Saturday, July 16, 2011

Camp Stories

Hey everyone! I'm back! Hoorah! Dariganga children's camp was a blast and half, mixed with frustration and being exhausted pretty much constantly. Now, my family is here!! And they are all doing well... maybe except for Konrad because his stomach hurts all the time and he complains about jet-lag. Ha. Welcome to my life! :D

Now... onto some camp stories. I tried to write down the more interesting stuff that happened.


The Sharks!
To keep up a competitive spirit, the campers were randomly split into teams of 10-12 kids. The first task they had to do was figure out a team name, which proved to be a little difficult at first. The first session had a theme of “animals” and basically all the teams wanted to be the “lions,” or “tigers”. The second session had a theme of “everything” (we got lazy, so what), so there were still a lot of animal teams, but more interesting ones were noted, such as “Nature”, “Team Blue Sky,” (Tsinker Tinker in Mongolian!) and “The Untouchables.” The last one being Leon’s team, obviously.

The Untouchables!
My teams were “Penguin Team” and “The Sharks”. The Penguin team was hilarious. They did really well, and they had some really insane personalities. Our team flag had a large penguin on it, with pinwheels made of construction paper around him. This is because, “Dariganga is too hot for penguins, so we had to make a freezer for him.” Too cute. Our motto (which every team had one) was “our motto is, just smile, just smile!” My team seemed in it to win it, though. Sarah’s team however was the “Happy Tigers,” and had Tigger as their mascot, which she was none too pleased about and vocalized her angst frequently. Her next team somewhat made up for that- “The Giants”.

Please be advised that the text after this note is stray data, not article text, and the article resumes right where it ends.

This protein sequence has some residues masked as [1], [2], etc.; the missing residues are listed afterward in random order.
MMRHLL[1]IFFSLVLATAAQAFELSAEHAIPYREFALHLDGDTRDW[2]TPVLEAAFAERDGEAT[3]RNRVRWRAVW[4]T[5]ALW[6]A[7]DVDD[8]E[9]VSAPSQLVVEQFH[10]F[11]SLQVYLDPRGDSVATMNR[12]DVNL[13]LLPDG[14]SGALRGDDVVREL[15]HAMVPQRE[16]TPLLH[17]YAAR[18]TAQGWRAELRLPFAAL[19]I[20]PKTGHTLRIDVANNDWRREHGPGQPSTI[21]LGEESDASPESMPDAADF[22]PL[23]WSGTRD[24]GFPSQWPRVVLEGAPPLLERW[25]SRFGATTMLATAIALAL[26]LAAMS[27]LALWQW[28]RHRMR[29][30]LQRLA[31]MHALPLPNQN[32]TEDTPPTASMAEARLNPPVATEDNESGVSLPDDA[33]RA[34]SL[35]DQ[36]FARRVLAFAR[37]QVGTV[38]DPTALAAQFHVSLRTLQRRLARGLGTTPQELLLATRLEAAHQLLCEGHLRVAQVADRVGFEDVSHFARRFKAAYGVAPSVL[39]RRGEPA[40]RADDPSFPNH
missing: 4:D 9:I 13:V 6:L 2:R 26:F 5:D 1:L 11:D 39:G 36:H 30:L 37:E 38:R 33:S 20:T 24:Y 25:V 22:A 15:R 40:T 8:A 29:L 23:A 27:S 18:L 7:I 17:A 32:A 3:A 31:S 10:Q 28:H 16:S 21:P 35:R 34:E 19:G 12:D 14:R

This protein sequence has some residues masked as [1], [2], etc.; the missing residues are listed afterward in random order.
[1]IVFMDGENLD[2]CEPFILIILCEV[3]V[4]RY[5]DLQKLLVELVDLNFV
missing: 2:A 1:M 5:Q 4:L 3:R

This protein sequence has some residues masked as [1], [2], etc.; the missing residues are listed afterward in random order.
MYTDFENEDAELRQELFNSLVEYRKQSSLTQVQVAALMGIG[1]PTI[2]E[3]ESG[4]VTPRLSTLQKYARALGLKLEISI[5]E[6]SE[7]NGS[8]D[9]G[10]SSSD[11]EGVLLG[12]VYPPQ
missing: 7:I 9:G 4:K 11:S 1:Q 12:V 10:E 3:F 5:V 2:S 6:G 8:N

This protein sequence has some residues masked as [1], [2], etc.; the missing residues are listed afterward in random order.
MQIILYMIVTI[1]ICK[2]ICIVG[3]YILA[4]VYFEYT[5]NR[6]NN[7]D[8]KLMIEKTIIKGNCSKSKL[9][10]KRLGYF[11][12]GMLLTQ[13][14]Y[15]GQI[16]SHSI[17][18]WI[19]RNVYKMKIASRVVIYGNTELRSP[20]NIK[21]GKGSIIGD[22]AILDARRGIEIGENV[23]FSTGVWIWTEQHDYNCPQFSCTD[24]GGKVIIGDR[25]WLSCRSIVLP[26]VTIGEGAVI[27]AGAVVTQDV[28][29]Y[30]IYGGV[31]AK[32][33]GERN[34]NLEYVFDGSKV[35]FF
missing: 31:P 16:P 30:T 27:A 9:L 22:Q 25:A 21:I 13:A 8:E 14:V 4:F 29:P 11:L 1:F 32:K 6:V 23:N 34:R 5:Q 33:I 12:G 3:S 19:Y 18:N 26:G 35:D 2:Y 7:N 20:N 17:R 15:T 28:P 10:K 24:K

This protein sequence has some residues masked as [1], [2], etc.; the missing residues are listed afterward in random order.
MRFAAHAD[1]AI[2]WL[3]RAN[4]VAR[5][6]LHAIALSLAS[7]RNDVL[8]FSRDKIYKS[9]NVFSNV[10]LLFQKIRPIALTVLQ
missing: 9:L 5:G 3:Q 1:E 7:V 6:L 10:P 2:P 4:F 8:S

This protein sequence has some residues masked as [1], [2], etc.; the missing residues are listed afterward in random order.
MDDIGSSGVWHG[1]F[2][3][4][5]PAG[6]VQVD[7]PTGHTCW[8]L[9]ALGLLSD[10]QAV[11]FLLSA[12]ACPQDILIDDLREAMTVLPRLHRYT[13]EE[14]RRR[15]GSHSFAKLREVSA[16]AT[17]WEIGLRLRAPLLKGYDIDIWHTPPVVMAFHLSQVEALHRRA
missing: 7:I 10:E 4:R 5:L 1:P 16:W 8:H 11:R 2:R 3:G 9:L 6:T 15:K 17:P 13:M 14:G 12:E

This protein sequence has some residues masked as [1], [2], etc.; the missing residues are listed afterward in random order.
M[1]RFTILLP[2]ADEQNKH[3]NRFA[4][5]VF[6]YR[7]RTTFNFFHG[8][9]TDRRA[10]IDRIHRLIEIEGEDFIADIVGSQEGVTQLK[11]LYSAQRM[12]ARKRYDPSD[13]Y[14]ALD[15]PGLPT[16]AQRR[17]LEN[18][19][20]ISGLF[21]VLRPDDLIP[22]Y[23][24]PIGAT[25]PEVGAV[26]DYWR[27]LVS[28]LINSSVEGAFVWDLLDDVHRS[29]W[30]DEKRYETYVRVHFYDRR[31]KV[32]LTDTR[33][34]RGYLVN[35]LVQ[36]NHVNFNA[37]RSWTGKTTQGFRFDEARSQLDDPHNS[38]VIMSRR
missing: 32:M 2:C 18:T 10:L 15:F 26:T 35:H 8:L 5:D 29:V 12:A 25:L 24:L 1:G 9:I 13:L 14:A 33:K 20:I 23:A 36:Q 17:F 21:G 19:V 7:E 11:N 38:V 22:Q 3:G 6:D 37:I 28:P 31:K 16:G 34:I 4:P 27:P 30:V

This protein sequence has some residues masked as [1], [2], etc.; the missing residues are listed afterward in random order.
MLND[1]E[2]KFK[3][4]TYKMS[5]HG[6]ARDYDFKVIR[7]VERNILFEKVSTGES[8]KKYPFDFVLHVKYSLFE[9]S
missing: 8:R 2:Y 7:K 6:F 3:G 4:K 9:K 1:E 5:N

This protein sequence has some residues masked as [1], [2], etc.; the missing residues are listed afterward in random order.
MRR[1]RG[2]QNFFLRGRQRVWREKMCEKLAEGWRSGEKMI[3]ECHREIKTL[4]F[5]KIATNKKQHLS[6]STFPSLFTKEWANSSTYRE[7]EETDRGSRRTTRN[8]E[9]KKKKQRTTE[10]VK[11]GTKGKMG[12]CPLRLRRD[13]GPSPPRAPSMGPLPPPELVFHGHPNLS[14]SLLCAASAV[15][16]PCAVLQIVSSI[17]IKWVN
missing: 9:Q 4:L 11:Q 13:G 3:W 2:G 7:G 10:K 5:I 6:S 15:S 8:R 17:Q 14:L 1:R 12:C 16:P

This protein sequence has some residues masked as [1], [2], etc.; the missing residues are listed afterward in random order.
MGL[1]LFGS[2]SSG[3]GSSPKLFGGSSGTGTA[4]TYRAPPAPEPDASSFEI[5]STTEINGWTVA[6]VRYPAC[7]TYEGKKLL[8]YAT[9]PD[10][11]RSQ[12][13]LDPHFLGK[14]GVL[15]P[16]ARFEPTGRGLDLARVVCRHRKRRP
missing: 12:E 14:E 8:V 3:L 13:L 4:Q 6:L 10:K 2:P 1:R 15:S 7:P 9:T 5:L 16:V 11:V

Mongolia has a culture that is very homophobic, to the point that it has been said that they didn’t need gay rights passed because it “doesn’t exist.” It cracks me up, however, that cross-dressing and acting extremely feminine is perfectly ok. I suppose because they know they’re faking (they would never to think it as actual homosexuality), and as Alex said one time, being over the top and as far from the norm is the humor here. I suppose so, but still interesting. On Mongolian TV, it’s not to unusual to see a cross-dressing male. We had a Mr/Ms competition, which consisted of the chicks dressing up like dudes, and the dudes dressing up like chicks. The males definitely were WAY more into it. One of my “girls” on my team from first session, and one of the “boys” from my team second session won the competition in their category. Too funny.

Even more hilarious than the little boys (who many of them could have for sure passed as girls in real life), were the PCVs and Mongolian English teachers who participated:

Kaede, me, Carolyn and Sarah. We're some good lookin' dudes.
Soyol... the scariest looking Mongolian man ever. Complete with fake nose thing.
Ooo la la, Bob.


Last year, the PCVs came up with an award system using beads, which went over really well. We wanted to put our own spin on it, so we came up with the idea of using ribbons (in Mongolian, it was pronounced like “totes”). Everyday was a different color, and they were counted up the next morning in their teams.